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The Charism of Christ Church Savannah

27 Aug

The Rev. Canon Frank Logue preached this sermon
at Christ Church Savannah on August 27, 2017

The Charism of Christ Church
Romans 12:1-8

We can stumble through our lives learning little more about ourselves than a complete stranger could tell us within 15 minutes. Sure, I know myself in a way you never can, Thanks be to God. But some of you may see me more clearly than I can see myself, and in this is the potential for us both to grow spiritually.

I want to draw our attention this morning to how Paul’s Letter to the Romans speaks to the varied gifts God has given each of us. To show you what I mean, let me tell you a story of how some parishioners of a church helped me find my voice and then turn to share how I see that Christ Church is helping Savannah find its voice as well.

As I entered seminary, I needed to find a congregation where I could complete my field education. I told the Director of Field Ed that I wanted to serve at the smallest possible church that was vital to its community. He introduced me to St. Philip’s in Baden, Maryland. The historically black church had an Average Sunday Attendance of 44 when I arrived. I learned that the rural church had the clothes closet and food pantry for the community. They also had received a grant that supported a transportation ministry to pick people up at their homes and take them to the doctor or to the grocery store and other essential trips. Beyond this they had created an 8-bed assisted living facility so the elderly could stay close to home when they could no longer care for themselves. The church might have been small in number, but if the doors of the church closed, the community would have a sizeable hole to fill. St. Philip’s would be missed.

In that context, I began to lead Morning Prayer one Sunday a month and to preach on another Sunday. I had been there for some months when my seminarian committee challenged me. Mittie Gross said, “There is something we all agree on, but it is awkward to bring up.”

“What is it Mittie,” I replied with a little trepidation.
“We want you to preach more black,” he said.
“More black?” I asked.
“You know what I mean,” Mittie said.

I paused, trying to get my bearings. I told them that I didn’t want to do anything that wasn’t me or that some might see as offensive. Then Mittie said, “The thing is Frank. We are not asking you because we want you to be someone else. We are asking, because we see something in you. We want you to stop holding back.”

He explained that they thought a looser style, less tied to the text, and working more with the congregation in a give and take fit who I was made to be as a preacher. And he said, “The best way they knew to put it was to preach more black.”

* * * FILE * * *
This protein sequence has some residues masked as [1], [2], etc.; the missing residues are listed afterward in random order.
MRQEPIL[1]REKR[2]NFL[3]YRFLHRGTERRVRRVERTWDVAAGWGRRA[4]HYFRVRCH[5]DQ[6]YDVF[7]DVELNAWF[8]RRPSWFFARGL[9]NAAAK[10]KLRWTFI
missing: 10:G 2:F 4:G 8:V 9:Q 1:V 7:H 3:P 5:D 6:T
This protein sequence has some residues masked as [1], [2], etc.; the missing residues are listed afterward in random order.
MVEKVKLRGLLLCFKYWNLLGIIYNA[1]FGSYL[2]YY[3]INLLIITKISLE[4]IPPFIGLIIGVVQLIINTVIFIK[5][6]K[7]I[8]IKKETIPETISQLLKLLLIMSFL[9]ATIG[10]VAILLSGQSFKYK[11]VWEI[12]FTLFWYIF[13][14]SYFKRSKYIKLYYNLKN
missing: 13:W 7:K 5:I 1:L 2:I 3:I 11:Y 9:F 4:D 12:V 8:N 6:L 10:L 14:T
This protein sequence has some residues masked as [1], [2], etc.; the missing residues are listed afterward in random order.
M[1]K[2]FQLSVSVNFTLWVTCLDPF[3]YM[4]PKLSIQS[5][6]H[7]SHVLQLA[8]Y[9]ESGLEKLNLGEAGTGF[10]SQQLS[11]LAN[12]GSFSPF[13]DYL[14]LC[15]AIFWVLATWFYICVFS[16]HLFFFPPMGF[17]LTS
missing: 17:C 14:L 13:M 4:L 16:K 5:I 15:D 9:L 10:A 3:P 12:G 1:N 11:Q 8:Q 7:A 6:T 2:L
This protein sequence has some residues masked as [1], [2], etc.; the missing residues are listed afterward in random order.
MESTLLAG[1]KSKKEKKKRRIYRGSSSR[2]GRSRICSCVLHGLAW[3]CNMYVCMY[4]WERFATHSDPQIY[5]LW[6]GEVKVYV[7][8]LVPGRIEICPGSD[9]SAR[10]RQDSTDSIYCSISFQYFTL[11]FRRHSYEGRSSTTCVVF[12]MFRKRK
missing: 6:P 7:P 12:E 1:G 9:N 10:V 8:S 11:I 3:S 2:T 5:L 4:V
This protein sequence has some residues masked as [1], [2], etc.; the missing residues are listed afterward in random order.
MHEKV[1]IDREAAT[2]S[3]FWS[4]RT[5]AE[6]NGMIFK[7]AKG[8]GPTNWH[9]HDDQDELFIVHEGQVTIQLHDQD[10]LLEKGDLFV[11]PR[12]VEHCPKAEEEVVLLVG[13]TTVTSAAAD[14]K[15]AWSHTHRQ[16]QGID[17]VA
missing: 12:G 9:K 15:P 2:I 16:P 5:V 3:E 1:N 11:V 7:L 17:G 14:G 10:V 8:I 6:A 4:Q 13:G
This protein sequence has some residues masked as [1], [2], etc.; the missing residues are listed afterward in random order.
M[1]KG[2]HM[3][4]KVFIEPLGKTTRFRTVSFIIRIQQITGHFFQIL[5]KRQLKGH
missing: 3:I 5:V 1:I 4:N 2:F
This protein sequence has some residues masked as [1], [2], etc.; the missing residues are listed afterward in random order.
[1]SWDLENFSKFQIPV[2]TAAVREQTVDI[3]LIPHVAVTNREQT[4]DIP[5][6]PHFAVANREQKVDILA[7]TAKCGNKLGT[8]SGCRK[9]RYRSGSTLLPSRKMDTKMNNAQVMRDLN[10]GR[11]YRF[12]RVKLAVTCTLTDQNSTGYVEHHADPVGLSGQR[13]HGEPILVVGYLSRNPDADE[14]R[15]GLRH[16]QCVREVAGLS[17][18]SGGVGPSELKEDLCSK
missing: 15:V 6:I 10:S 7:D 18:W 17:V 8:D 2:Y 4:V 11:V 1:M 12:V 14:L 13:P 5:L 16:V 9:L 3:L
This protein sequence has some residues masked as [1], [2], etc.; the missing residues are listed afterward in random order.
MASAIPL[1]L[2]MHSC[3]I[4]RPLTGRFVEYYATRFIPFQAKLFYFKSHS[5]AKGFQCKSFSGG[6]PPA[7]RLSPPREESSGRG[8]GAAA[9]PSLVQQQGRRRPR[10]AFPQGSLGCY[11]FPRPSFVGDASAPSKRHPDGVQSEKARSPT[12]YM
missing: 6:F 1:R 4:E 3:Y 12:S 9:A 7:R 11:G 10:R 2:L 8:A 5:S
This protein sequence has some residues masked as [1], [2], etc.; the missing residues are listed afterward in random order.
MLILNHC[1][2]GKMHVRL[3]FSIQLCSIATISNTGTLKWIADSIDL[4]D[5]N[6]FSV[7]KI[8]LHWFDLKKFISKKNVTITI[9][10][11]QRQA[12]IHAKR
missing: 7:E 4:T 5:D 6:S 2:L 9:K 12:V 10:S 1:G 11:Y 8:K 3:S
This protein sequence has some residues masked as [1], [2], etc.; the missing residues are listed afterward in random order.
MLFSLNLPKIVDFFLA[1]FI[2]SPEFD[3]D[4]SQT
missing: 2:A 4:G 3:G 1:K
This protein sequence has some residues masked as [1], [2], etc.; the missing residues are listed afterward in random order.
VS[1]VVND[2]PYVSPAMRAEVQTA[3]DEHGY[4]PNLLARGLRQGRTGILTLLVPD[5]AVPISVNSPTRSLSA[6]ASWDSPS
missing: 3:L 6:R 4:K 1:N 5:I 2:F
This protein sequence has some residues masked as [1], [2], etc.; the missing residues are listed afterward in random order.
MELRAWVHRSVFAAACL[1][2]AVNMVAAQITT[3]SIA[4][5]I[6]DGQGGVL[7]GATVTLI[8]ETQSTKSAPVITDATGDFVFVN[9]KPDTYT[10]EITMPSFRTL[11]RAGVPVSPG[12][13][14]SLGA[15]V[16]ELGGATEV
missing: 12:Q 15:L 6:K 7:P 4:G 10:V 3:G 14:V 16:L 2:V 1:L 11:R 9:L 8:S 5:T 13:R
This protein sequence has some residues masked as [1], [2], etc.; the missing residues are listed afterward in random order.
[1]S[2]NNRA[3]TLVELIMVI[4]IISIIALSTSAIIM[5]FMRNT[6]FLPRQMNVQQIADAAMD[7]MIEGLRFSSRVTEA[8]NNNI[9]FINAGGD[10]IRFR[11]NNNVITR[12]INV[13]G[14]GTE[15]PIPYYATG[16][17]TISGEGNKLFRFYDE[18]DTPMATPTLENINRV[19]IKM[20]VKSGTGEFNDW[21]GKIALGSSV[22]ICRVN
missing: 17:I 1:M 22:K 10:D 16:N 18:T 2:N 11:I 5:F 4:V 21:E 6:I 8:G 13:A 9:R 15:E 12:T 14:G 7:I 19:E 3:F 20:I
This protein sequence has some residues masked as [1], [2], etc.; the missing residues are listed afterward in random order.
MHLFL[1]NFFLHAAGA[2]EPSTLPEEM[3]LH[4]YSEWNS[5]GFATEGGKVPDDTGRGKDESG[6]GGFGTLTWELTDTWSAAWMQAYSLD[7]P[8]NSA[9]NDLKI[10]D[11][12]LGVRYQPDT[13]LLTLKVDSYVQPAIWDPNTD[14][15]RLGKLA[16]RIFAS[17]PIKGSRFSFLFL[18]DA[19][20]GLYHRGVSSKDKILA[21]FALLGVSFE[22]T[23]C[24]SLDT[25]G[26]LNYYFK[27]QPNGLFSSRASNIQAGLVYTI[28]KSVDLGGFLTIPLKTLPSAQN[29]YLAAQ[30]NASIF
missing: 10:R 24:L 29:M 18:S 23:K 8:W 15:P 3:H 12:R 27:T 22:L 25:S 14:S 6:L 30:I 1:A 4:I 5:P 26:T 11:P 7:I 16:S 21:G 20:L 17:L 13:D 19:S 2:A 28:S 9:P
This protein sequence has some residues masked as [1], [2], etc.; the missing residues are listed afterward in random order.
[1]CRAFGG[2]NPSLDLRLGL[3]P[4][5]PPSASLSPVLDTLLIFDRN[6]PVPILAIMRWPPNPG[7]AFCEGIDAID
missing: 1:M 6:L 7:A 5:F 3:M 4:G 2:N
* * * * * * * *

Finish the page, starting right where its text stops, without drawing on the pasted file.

That was Monday. I was to preach the following Sunday. I decided not to write out my sermon, but to know what I wanted to say and to note the movements of the sermon and then just preach it. On Wednesday morning, I did something I had not done before. After chapel at the seminary, I asked Victoria if she would like me to bring some breakfast from McDonald’s to her and Griffin. She said they would like that and as I left the seminary and headed to pick up fast food, I started preaching the Sunday sermon in the car. And I mean I preached it. I didn’t hold back. Who knows what people in other cars saw, I was preaching.

I pulled up to the microphone at the drive-through, placed the order and then waited my turn to pay. I saw that I could do what my seminarian committee asked of me, but I was wondering if I should. When I came to the first window and a man leaned out to take my money, I looked up and saw his name tag and I knew that come Sunday, I would have to really let go and trust God to get me through. I was going to have to do this thing. I needed to preach.

You see he was wearing a regulation McDonald’s nametag. But there was no name on the tag. Where the name would go, his nametag had one word. It read “Preach.” I paid Preach for my breakfast, drove to the next window to pick up the food and started preaching again as I drove home. That Sunday, I did loosen up and preach. I recall how the first response back from the congregation, that would be followed by a number of amens and the like was Mittie’s Mom said, “Take it slow now” and I knew that the Holy Spirit was in what was happening as that congregation lovingly called something out of me.

I told the story of the nametag to parishioners after church. I shared it with seminarians. Time passed. I began to doubt my own story. I went to the McDonald’s as lunch was ending. I saw the man from the drive through at one of the cash registers inside. His nametag said “James.” I asked him if we could sit and talk for just a minute. He seemed quite unsure, but agreed. They were not that busy and he asked me to give him a minute. When he sat down, I told him my story. He listened quite attentively and smiled. And when I got to the part where he leaned out the window, he jumped in, “It said ‘preach’ didn’t it?’ I said it sure seemed to and nodded toward his badge that said, “James.”

Click here to read the rest of The Charism of Christ Church.

 
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